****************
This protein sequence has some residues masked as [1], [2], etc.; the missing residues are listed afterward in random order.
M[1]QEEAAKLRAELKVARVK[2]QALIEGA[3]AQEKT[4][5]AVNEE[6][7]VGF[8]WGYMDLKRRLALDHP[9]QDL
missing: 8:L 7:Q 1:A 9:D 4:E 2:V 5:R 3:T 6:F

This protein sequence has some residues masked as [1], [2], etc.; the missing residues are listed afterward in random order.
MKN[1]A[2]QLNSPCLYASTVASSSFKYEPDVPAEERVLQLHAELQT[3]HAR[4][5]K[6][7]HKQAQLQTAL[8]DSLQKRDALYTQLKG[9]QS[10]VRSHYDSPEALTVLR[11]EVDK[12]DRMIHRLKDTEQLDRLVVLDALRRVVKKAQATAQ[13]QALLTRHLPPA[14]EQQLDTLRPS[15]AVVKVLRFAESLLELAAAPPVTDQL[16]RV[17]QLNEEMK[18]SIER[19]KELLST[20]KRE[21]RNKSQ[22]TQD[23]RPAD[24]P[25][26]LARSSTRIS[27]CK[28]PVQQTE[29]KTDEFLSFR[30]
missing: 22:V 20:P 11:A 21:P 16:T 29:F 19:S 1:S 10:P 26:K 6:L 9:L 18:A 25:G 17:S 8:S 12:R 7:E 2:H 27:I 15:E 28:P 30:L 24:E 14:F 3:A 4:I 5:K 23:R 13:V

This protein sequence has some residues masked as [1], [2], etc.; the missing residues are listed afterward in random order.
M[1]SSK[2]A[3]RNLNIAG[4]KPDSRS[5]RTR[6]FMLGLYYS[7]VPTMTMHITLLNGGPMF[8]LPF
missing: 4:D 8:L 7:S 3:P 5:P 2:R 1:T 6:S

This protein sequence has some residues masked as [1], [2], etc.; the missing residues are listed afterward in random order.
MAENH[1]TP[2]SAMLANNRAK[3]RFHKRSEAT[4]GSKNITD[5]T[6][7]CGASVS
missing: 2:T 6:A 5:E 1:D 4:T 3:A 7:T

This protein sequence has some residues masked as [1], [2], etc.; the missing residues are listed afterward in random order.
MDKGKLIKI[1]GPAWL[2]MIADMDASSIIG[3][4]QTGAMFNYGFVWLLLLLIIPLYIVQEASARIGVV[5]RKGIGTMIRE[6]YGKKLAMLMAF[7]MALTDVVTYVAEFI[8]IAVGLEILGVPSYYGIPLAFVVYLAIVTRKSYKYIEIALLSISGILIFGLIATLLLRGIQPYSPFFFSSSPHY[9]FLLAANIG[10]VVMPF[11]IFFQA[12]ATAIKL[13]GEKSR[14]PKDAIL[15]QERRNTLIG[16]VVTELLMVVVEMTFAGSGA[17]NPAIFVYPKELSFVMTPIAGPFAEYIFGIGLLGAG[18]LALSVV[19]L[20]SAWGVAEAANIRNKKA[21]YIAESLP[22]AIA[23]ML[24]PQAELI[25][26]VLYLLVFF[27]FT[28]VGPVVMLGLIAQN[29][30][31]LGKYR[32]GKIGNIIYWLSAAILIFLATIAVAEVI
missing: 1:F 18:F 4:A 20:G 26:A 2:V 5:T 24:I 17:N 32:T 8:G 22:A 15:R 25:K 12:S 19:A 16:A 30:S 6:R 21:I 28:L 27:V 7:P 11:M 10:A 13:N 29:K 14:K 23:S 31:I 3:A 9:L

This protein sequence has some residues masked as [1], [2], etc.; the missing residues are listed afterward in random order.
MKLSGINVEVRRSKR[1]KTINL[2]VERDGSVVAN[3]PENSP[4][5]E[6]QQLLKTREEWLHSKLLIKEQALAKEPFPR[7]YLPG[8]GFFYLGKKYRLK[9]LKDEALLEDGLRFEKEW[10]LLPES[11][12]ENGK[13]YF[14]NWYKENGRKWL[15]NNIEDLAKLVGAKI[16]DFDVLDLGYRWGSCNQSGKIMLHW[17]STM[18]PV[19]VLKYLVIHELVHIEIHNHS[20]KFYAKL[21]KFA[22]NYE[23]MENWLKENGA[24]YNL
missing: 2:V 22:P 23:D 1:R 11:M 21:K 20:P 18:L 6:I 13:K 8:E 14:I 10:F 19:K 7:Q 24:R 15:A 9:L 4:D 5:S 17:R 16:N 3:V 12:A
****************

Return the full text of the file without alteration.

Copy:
This protein sequence has some residues masked as [1], [2], etc.; the missing residues are listed afterward in random order.
M[1]QEEAAKLRAELKVARVK[2]QALIEGA[3]AQEKT[4][5]AVNEE[6][7]VGF[8]WGYMDLKRRLALDHP[9]QDL
missing: 8:L 7:Q 1:A 9:D 4:E 2:V 5:R 3:T 6:F

This protein sequence has some residues masked as [1], [2], etc.; the missing residues are listed afterward in random order.
MKN[1]A[2]QLNSPCLYASTVASSSFKYEPDVPAEERVLQLHAELQT[3]HAR[4][5]K[6][7]HKQAQLQTAL[8]DSLQKRDALYTQLKG[9]QS[10]VRSHYDSPEALTVLR[11]EVDK[12]DRMIHRLKDTEQLDRLVVLDALRRVVKKAQATAQ[13]QALLTRHLPPA[14]EQQLDTLRPS[15]AVVKVLRFAESLLELAAAPPVTDQL[16]RV[17]QLNEEMK[18]SIER[19]KELLST[20]KRE[21]RNKSQ[22]TQD[23]RPAD[24]P[25][26]LARSSTRIS[27]CK[28]PVQQTE[29]KTDEFLSFR[30]
missing: 22:V 20:P 11:A 21:P 16:T 29:F 19:S 1:S 10:P 26:K 6:L 9:L 18:A 25:G 17:S 8:S 12:R 7:E 2:H 27:I 15:E 28:P 30:L 24:E 14:F 3:A 4:I 5:K 23:R 13:V

This protein sequence has some residues masked as [1], [2], etc.; the missing residues are listed afterward in random order.
M[1]SSK[2]A[3]RNLNIAG[4]KPDSRS[5]RTR[6]FMLGLYYS[7]VPTMTMHITLLNGGPMF[8]LPF
missing: 4:D 8:L 7:S 3:P 5:P 2:R 1:T 6:S

This protein sequence has some residues masked as [1], [2], etc.; the missing residues are listed afterward in random order.
MAENH[1]TP[2]SAMLANNRAK[3]RFHKRSEAT[4]GSKNITD[5]T[6][7]CGASVS
missing: 2:T 6:A 5:E 1:D 4:T 3:A 7:T

This protein sequence has some residues masked as [1], [2], etc.; the missing residues are listed afterward in random order.
MDKGKLIKI[1]GPAWL[2]MIADMDASSIIG[3][4]QTGAMFNYGFVWLLLLLIIPLYIVQEASARIGVV[5]RKGIGTMIRE[6]YGKKLAMLMAF[7]MALTDVVTYVAEFI[8]IAVGLEILGVPSYYGIPLAFVVYLAIVTRKSYKYIEIALLSISGILIFGLIATLLLRGIQPYSPFFFSSSPHY[9]FLLAANIG[10]VVMPF[11]IFFQA[12]ATAIKL[13]GEKSR[14]PKDAIL[15]QERRNTLIG[16]VVTELLMVVVEMTFAGSGA[17]NPAIFVYPKELSFVMTPIAGPFAEYIFGIGLLGAG[18]LALSVV[19]L[20]SAWGVAEAANIRNKKA[21]YIAESLP[22]AIA[23]ML[24]PQAELI[25][26]VLYLLVFF[27]FT[28]VGPVVMLGLIAQN[29][30][31]LGKYR[32]GKIGNIIYWLSAAILIFLATIAVAEVI
missing: 1:F 18:F 4:A 20:G 26:A 2:V 5:T 24:I 17:N 32:T 8:G 22:A 15:R 25:K 12:S 19:A 16:A 30:S 6:R 21:I 28:L 27:V 7:P 11:M 10:A 13:N 29:K 14:K 23:S 31:I 3:A 9:L

This protein sequence has some residues masked as [1], [2], etc.; the missing residues are listed afterward in random order.
MKLSGINVEVRRSKR[1]KTINL[2]VERDGSVVAN[3]PENSP[4][5]E[6]QQLLKTREEWLHSKLLIKEQALAKEPFPR[7]YLPG[8]GFFYLGKKYRLK[9]LKDEALLEDGLRFEKEW[10]LLPES[11][12]ENGK[13]YF[14]NWYKENGRKWL[15]NNIEDLAKLVGAKI[16]DFDVLDLGYRWGSCNQSGKIMLHW[17]STM[18]PV[19]VLKYLVIHELVHIEIHNHS[20]KFYAKL[21]KFA[22]NYE[23]MENWLKENGA[24]YNL
missing: 2:V 22:P 23:D 1:R 11:M 21:K 20:P 18:L 6:I 13:K 8:E 14:I 10:F 19:K 7:Q 24:R 15:A 9:L 4:D 5:S 17:R 16:N 3:V 12:A